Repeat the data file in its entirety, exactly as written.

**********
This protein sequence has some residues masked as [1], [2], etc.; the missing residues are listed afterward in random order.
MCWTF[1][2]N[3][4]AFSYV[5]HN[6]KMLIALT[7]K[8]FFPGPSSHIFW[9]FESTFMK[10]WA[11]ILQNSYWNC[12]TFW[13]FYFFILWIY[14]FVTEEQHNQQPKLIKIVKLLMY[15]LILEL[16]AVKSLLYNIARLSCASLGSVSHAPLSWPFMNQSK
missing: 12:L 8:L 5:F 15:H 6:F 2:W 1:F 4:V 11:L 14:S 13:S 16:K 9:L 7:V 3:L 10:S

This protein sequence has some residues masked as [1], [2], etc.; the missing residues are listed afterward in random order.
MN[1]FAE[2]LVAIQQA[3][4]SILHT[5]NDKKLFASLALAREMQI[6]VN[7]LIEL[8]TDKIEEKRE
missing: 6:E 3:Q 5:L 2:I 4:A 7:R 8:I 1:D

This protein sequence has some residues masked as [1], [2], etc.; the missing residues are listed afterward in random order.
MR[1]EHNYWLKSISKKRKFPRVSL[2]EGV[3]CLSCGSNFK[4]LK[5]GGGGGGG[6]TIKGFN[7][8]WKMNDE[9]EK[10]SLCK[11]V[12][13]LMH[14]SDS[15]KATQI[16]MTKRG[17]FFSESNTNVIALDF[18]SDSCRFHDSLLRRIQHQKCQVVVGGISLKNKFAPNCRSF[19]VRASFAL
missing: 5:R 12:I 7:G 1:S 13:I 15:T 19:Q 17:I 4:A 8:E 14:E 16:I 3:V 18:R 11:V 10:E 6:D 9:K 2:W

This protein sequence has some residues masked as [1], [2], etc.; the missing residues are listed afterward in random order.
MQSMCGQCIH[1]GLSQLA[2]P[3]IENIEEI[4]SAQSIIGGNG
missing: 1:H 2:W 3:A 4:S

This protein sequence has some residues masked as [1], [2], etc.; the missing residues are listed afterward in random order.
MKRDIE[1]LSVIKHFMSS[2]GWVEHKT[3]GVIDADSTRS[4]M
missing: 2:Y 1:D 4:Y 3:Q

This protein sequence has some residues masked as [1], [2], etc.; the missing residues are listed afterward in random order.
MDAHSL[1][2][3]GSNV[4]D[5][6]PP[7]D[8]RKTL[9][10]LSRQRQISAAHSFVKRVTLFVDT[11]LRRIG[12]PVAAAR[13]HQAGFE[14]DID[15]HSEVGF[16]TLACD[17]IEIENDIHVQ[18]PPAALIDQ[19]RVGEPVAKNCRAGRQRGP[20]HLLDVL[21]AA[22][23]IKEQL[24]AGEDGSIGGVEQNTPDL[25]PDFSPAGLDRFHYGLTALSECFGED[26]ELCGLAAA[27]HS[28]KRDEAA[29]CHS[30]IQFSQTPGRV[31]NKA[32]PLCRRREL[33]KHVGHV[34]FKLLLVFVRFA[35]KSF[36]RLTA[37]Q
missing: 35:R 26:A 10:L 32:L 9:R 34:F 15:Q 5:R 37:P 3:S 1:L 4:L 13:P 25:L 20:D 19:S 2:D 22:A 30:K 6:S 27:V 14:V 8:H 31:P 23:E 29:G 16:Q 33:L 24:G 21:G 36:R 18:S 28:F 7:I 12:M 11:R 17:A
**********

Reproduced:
This protein sequence has some residues masked as [1], [2], etc.; the missing residues are listed afterward in random order.
MCWTF[1][2]N[3][4]AFSYV[5]HN[6]KMLIALT[7]K[8]FFPGPSSHIFW[9]FESTFMK[10]WA[11]ILQNSYWNC[12]TFW[13]FYFFILWIY[14]FVTEEQHNQQPKLIKIVKLLMY[15]LILEL[16]AVKSLLYNIARLSCASLGSVSHAPLSWPFMNQSK
missing: 12:L 8:L 5:F 15:H 6:F 2:W 1:F 4:V 11:L 14:S 13:S 16:K 9:L 7:V 3:L 10:S

This protein sequence has some residues masked as [1], [2], etc.; the missing residues are listed afterward in random order.
MN[1]FAE[2]LVAIQQA[3][4]SILHT[5]NDKKLFASLALAREMQI[6]VN[7]LIEL[8]TDKIEEKRE
missing: 6:E 3:Q 5:L 2:I 4:A 7:R 8:I 1:D

This protein sequence has some residues masked as [1], [2], etc.; the missing residues are listed afterward in random order.
MR[1]EHNYWLKSISKKRKFPRVSL[2]EGV[3]CLSCGSNFK[4]LK[5]GGGGGGG[6]TIKGFN[7][8]WKMNDE[9]EK[10]SLCK[11]V[12][13]LMH[14]SDS[15]KATQI[16]MTKRG[17]FFSESNTNVIALDF[18]SDSCRFHDSLLRRIQHQKCQVVVGGISLKNKFAPNCRSF[19]VRASFAL
missing: 5:R 12:I 7:G 1:S 13:I 15:T 19:Q 17:I 4:A 8:E 14:E 16:I 3:V 18:R 11:V 10:E 6:D 9:K 2:W

This protein sequence has some residues masked as [1], [2], etc.; the missing residues are listed afterward in random order.
MQSMCGQCIH[1]GLSQLA[2]P[3]IENIEEI[4]SAQSIIGGNG
missing: 1:H 2:W 3:A 4:S

This protein sequence has some residues masked as [1], [2], etc.; the missing residues are listed afterward in random order.
MKRDIE[1]LSVIKHFMSS[2]GWVEHKT[3]GVIDADSTRS[4]M
missing: 2:Y 1:D 4:Y 3:Q

This protein sequence has some residues masked as [1], [2], etc.; the missing residues are listed afterward in random order.
MDAHSL[1][2][3]GSNV[4]D[5][6]PP[7]D[8]RKTL[9][10]LSRQRQISAAHSFVKRVTLFVDT[11]LRRIG[12]PVAAAR[13]HQAGFE[14]DID[15]HSEVGF[16]TLACD[17]IEIENDIHVQ[18]PPAALIDQ[19]RVGEPVAKNCRAGRQRGP[20]HLLDVL[21]AA[22][23]IKEQL[24]AGEDGSIGGVEQNTPDL[25]PDFSPAGLDRFHYGLTALSECFGED[26]ELCGLAAA[27]HS[28]KRDEAA[29]CHS[30]IQFSQTPGRV[31]NKA[32]PLCRRREL[33]KHVGHV[34]FKLLLVFVRFA[35]KSF[36]RLTA[37]Q
missing: 35:R 26:A 10:L 32:L 9:R 34:F 15:Q 5:R 37:P 3:S 1:L 4:L 13:P 25:L 20:D 19:S 2:D 22:A 30:K 6:S 27:V 14:V 8:H 31:P 23:E 29:G 16:Q 33:L 24:G 21:G 36:R 18:S 28:F 7:I 12:M 11:R 17:A